Importantly, because this is an rf system with each finger element acting as an rf antenna, the broadcast through the air creates a continuous or smooth rf field resulting in higher resolution in field strength measurement than would be possible by measuring the discreet voltages generated by each element. The continuous set of field strength values between the elements enables high resolution position measurements to be made. Additionally, each finger element transmits a field that is directly related to the voltage at the point where the finger couples to the voltage divider. Thus the net effect of all the fingers creates a single field which field potential distribution reflects the voltage distribution along the voltage divider.
Therefore, the voltage divider design, that is, the voltage drop along the voltage divider, controls the potential distribution of the two-dimensional field broadcast by the antenna finger elements. The structure of voltage divider and associated finger element antennas can be used to create a two-dimensional potential field distribution that is linear and straight.
A line of position in the two-dimensional field can be determined by measuring the potential and because the potential distribution is easily made linear and straight the required electronics and algorithms are simplified.
By using two such antennas, each comprised of a voltage divider and finger elements, it is possible to create two separately generated fields. If the antennas are positioned relative to one another such that, (i) their finger element areas overlap, (ii) the finger elements of one antenna are orthogonal to the finger elements of the other antenna, and (iii) the finger elements of the top antenna do not significantly block signals from the finger elements of the bottom antenna, then two orthogonal, two-dimensional, potential distributions, each of which is linear and straight, can be generated.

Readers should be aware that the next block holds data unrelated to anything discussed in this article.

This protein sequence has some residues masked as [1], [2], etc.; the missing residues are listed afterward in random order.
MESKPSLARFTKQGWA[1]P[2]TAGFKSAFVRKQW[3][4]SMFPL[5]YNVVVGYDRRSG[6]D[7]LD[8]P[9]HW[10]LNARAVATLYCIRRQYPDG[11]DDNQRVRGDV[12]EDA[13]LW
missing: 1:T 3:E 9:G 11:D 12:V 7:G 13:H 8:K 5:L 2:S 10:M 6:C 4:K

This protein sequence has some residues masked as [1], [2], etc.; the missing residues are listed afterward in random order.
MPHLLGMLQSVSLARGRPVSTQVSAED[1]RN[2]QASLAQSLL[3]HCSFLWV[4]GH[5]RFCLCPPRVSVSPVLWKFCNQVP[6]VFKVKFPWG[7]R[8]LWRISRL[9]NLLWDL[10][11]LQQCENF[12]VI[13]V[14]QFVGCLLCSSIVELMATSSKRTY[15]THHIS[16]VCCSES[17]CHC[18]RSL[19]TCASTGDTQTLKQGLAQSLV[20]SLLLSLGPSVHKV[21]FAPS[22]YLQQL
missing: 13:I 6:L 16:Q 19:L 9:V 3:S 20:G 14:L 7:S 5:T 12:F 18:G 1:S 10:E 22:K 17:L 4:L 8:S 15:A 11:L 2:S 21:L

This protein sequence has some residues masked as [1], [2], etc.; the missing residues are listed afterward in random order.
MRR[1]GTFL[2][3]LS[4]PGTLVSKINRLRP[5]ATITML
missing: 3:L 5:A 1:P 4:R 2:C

Therefore a point of position in the two two-dimensional fields can be determined by measuring the potential detected from each antenna. Of course, the two antennas and the fields they broadcast need not be linear, straight, or orthogonal. Having them so simplifies the electronics and algorithms.
It is an important benefit of this design that each of the two two-dimensional potential field distributions can be controlled independently by adjusting the one dimensional voltage distribution along the voltage divider associated with each antenna. The antenna system has an important benefit because variation in resistivity that occurs during manufacture of the voltage divider can be compensated algorithmically, by using two independent one-dimensional algorithms. This significantly simplifies the electronics and algorithms compared to the two-dimensional approach the prior art requires.
While the voltage dividers may be fabricated as a series of discrete resistors coupled end-to-end, a preferred method of fabrication is to fabricate the voltage divider as a resistive strip 601, as shown in FIG. 6B. The resistive strip may be fabricated with a constant resistance per unit length. Alternately, the resistive strip 601 may have a variable resistance per unit length. The relative voltage at a particular node where a finger element, such as element 632, is coupled to resistive strip 601, may be calculated using well known voltage divider equations.
As shown in FIG. 7, the finger elements of each antenna 680, 690 form well-defined equipotential lines. Consequently, the equipotential lines of the two antennas can be designed to be substantially orthogonal to each other as well as linear and straight. This facilitates position detection. The two antennas 680 and 690 of antenna system 600 are preferably sequentially pulsed at different times according to a multi-state drive method described below in more detail. As shown in FIG. 7, a point, P, may have several unique potentials associated with each of several unique drive sequences. For example: the potential with both antennas off, the potential with both antennas on, the potential with only the first antenna on, and the potential with only the second antenna on.
For a pair of antennas wherein each has a resistive strip type voltage divider, and the voltage divider has finger elements coupled to it between at least two electrical contacts, a Five State Drive Algorithm is preferably used to determine the position of a detector, i.e. a receiving antenna, over the pair of transmitting, or broadcasting, antennas. The algorithm is comprised of sequencing through five states, then manipulating the measurements made at each state to obtain the location of the device that detected the field strength measurements. Typically that device is a stylus that contains an rf receiving antenna. In many embodiments, a stylus is used to point to a region overlying the transmitting antenna pair and the receiving antenna in the stylus detects the magnitude of the electric field strength. The detected signals are transmitted to a microprocessor. The five states that are measured by the receiving antenna are: